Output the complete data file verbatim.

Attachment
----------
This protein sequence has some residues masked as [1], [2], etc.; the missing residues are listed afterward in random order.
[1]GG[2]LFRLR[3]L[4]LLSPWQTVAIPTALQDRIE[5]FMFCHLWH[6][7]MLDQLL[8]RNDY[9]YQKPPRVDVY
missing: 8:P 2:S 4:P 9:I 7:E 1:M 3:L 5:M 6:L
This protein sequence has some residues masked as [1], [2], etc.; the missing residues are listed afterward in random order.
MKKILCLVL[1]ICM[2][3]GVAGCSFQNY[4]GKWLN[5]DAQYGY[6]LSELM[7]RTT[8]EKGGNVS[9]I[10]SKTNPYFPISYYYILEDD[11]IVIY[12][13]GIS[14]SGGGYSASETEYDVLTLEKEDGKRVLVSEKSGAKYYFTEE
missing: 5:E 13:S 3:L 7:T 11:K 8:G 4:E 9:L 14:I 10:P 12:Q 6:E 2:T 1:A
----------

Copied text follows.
This protein sequence has some residues masked as [1], [2], etc.; the missing residues are listed afterward in random order.
[1]GG[2]LFRLR[3]L[4]LLSPWQTVAIPTALQDRIE[5]FMFCHLWH[6][7]MLDQLL[8]RNDY[9]YQKPPRVDVY
missing: 8:P 2:S 4:P 9:I 7:E 1:M 3:L 5:M 6:L
This protein sequence has some residues masked as [1], [2], etc.; the missing residues are listed afterward in random order.
MKKILCLVL[1]ICM[2][3]GVAGCSFQNY[4]GKWLN[5]DAQYGY[6]LSELM[7]RTT[8]EKGGNVS[9]I[10]SKTNPYFPISYYYILEDD[11]IVIY[12][13]GIS[14]SGGGYSASETEYDVLTLEKEDGKRVLVSEKSGAKYYFTEE
missing: 5:E 13:S 3:L 7:T 11:K 8:G 4:E 9:L 14:I 10:P 12:Q 6:E 2:T 1:A